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October 23, 2014

Baker Surges Into Lead in Massachusetts

A new Boston Globe poll in Massachusetts finds Charlie Baker (R) has opened up a 9-point lead over Martha Coakley (D) in the race for governor, 45% to 36%.

Key finding: "The poll reflects an October surge in independent voters toward Baker's column. It was independents who provided Governor Deval Patrick with his margins of victory in 2006 and 2010."

Another Poll Shows Close Race in New Hampshire

A new American Research Group poll in New Hampshire finds Sen. Jeanne Shaheen (D) barely ahead of Scott Brown (R) in the U.S. Senate race, 49% to 48%.

Lewinsky Mistreated by Authorities in Clinton Investigation

Washington Post: "When onetime White House intern Monica S. Lewinsky broke her silence with a major speech this week, one subject brought her nearly to tears. Lewinsky's voice cracked as she recalled the moment in January 1998 when she was first confronted by FBI agents and lawyers working for Kenneth W. Starr's Office of Independent Counsel, who threatened her and her mother with criminal prosecution if she did not agree to wear a wire against President Bill Clinton."

"Lewinsky, now 41, has long felt that she was mistreated by authorities in the 12-hour marathon session, which began as an ambush at the food court at the Pentagon City mall and then moved to a hotel room at the mall's adjoining Ritz-Carlton hotel."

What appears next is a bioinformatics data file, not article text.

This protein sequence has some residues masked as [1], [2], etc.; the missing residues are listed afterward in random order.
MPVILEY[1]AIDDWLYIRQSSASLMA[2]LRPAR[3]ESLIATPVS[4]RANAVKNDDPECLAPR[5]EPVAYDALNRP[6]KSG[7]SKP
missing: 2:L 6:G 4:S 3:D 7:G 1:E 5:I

"As it turns out, so did government lawyers who conducted a comprehensive review of the incident in 2000, two years after the encounter. Their findings are contained in a report -- recently obtained by The Washington Post -- that key players had long believed was under court-ordered seal."

Most Expensive Midterm Election Ever

Wall Street Journal: "Nearly $4 billion will have been spent on this year's midterm election, including $2.7 billion spent by candidates and parties and almost $900 million spent by outside groups... That's a stunning figure, making this election by far the most expensive midterm in history--outpacing 2010 by almost $400 million and 2006 by nearly $1.2 billion. It would also outrank the amount of money spent on congressional races in 2012, by about $330 million."

"What's even more startling is that the $4 billion figure--which also includes $315 million spent on operating costs by PACs--doesn't include the full picture of outside spending in this year's races."

Cianci Trails for Providence Mayor

A new Brown University poll in Providence, Rhode Island finds Jorge Elorza (D) leading Buddy Cianci (I) comfortably in the race for mayor, 48% to 37%.

All Tied Up in Michigan